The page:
North Shore Weekend, March 8, 2014
Last year there were just 404 reported cases of polio worldwide, mostly in Africa, as well as Afghanistan and Pakistan. The dream of eradicating polio is closer than ever to reality.
For that astonishing achievement – only one serious disease, smallpox, has ever been totally wiped out – a great deal of the credit must go to Evanston-based Rotary International.
As Microsoft founder and billionaire philanthropist Bill Gates, a major supporter of Rotary’s polio eradication effort, succinctly put it: “Without Rotary, this polio campaign wouldn’t be anywhere.”
Rotary has been targeting polio since 1979. At that time there were an estimated half a million cases a year worldwide in 125 countries, many in places with little if any viable public health infrastructure and faced with huge challenges such as poverty, poor sanitation, illiteracy and overcrowding.
But then-Rotary president Clem Renouf and Rotary district leader Dr. John Severs, a physician with the National Institutes of Health, came to two important realizations. Polio vaccine was relatively inexpensive, and it could be delivered orally, thus enabling volunteers with minimal training to administer it. Rotary was celebrating its 75th anniversary in 1979, and Renouf concluded polio eradication was a cause that could rally Rotarians and make an important, even historic contribution to public health.
After six years of successful regional campaigns, in 1985 Rotary launched its PolioPlus program, which aimed to immunize every newborn child in the world. “By 1988 we had raised almost $250 million, more than twice our original goal,” said Carol Pandak, PolioPlus director.
In partnership with the World Health Organization, Unicef and the U.S. Centers for Disease Control, and Prevention and working with Dr. Albert Sabin, the developer of the oral polio vaccine, Rotary started to make significant headway in country after country.
An important milestone was reached two years ago. At the 2012 annual Rotary Convention in Bangkok, WHO assistant director general Bruce Aylward acknowledged the difficulties of tackling polio in Third World and newly industrialized countries. Nevertheless, he said dramatically, “Ladies and gentlemen, today India is polio-free! A polio-free India is a magnificent achievement – and it is Rotary’s achievement!”
“Rotary showed it was feasible to enlist volunteers who could immunize children and support the delivery of vaccine,” explained Pandak. As a highly professional and well-established global service organization, she added, “we could utilize our business and organizational skills to manage large-scale global immunization campaigns.”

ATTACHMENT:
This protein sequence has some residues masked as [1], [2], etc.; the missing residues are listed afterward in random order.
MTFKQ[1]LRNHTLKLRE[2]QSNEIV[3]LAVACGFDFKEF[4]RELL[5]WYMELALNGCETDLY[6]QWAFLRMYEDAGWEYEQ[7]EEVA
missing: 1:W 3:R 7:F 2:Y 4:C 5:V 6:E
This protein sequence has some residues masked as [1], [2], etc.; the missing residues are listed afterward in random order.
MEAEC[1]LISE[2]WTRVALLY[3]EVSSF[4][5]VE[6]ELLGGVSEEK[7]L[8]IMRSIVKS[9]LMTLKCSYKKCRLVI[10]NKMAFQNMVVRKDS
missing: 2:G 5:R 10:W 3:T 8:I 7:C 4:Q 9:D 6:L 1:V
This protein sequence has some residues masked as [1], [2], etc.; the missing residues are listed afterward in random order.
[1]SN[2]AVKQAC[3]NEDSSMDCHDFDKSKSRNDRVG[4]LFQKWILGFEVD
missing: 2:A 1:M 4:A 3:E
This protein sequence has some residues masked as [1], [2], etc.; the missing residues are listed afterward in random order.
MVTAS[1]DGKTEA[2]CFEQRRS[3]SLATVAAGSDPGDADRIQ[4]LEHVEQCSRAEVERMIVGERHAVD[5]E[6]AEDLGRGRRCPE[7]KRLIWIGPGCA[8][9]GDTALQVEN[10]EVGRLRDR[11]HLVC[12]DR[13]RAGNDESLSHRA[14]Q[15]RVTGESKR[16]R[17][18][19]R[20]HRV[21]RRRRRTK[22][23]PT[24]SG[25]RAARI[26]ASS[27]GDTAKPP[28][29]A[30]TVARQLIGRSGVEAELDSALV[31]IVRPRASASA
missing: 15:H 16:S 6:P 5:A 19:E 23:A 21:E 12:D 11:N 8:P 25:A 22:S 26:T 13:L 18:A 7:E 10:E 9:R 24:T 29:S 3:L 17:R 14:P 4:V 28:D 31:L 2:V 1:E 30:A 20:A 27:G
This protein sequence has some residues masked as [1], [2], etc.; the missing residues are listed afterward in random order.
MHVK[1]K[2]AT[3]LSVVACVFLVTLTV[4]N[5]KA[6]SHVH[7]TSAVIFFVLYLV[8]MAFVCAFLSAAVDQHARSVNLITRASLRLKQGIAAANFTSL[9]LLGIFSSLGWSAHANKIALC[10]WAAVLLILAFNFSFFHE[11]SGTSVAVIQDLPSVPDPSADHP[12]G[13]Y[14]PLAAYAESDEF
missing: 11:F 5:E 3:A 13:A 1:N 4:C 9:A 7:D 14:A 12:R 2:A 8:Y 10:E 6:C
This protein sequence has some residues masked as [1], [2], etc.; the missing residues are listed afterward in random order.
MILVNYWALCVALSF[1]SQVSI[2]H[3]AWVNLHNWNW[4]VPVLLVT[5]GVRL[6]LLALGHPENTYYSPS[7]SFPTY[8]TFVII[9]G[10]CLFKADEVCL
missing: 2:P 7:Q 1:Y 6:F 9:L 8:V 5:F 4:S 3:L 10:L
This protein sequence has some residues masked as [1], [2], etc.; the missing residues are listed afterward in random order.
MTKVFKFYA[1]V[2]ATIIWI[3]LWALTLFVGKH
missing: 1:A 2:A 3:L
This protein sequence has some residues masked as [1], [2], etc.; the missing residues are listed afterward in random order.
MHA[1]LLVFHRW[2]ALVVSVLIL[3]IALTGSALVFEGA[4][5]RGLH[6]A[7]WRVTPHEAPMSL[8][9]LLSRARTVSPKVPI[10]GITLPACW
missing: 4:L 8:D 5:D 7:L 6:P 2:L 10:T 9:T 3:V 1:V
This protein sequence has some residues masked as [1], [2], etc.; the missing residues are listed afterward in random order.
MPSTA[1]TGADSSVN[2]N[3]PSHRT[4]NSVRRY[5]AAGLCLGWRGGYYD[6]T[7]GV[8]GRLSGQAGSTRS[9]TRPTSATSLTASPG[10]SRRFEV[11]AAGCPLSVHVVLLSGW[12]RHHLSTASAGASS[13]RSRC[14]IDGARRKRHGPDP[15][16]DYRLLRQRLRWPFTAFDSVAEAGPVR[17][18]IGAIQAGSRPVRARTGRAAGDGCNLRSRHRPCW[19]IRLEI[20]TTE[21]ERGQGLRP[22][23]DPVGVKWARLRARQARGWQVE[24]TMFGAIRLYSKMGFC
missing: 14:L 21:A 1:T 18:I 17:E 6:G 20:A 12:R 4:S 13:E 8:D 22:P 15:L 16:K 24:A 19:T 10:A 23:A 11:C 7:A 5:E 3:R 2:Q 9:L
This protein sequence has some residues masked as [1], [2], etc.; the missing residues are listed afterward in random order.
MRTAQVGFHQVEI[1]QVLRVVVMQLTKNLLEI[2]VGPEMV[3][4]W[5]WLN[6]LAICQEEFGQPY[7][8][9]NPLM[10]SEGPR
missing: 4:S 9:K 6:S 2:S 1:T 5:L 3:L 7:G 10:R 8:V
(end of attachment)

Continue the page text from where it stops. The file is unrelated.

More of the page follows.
Rotary volunteers also help by fundraising, advocating with local governments and encouraging people to participate in local immunization campaigns, Pandak said.
“Rotary’s accomplishment has been huge,” said Northwestern University’s Dr. Rob Murphy, Professor of Medicine and Biomedical Engineering and director of the Center for Global Health. He was contacted several years ago by Rotary to help with challenges in Nigeria, where he has more than a decade of experience.
As an example of the difficulties the campaign faced, Murphy cited the lack of cooperation from some imams in northern Nigeria. “Their distrust of anything Western was contributing to continued outbreaks. The solution was ingenious: a vaccine manufacturer was found in Indonesia, a Muslim country, with whom the imams were comfortable, thus allowing the vaccine product into Nigeria.”
Public health breaks down wherever there is strife, he added. “The public health sector in war-torn countries like Syria simply collapses.”
Nevertheless, Rotary’s campaign has succeeded for several reasons, said Pandak. “With officials and trained volunteers around the globe, we can connect with the right authorities, and with more than a million members in 170 countries, we have the resources and manpower to get thing done.”
As WHO’s Aylward acknowledged, “Rotary has proven again and again that its [worldwide members] are much better than us, your partners, when it comes to the political and societal challenges.”
Rotary was founded in Chicago in 1905 and grew from a single club to more than 34,000 today, said a Rotary spokesman. The organization moved to Evanston in 1954 – originally to a 50,000-square foot site it purchased at Ridge and Davis. By the 1980s, Rotary had outgrown that space, so it bought the current 18-floor high-rise at Sherman and Grove, formerly the home of American Hospital Supply, and moved there in 1987.
Today the Evanston headquarters staff numbers 518 people. Rotary also has offices in Sao Paulo; Zurich; Tokyo; Seoul; New Delhi; Buenos Aires; Parramatta, Australia; and Pune, India. In total there are 761 employees worldwide.
With polio nearly vanquished, Rotary is looking to new challenges. Pandak cited six focus areas: peace and conflict prevention/resolution, disease prevention and treatment, water and sanitation, maternal and child health, basic education and literacy, economic and community development.
Asked if that wasn’t a lot to bite off, she responded: “We’ve shown we can do it before. Only the biggest missions really stir the soul.”
In the meantime, the Global Polio Eradication Initiative continues. “We still immunize 400 million children a year,” she said. “The work can never stop until we achieve our goal.”
This is the original article; the one published was slightly shorter.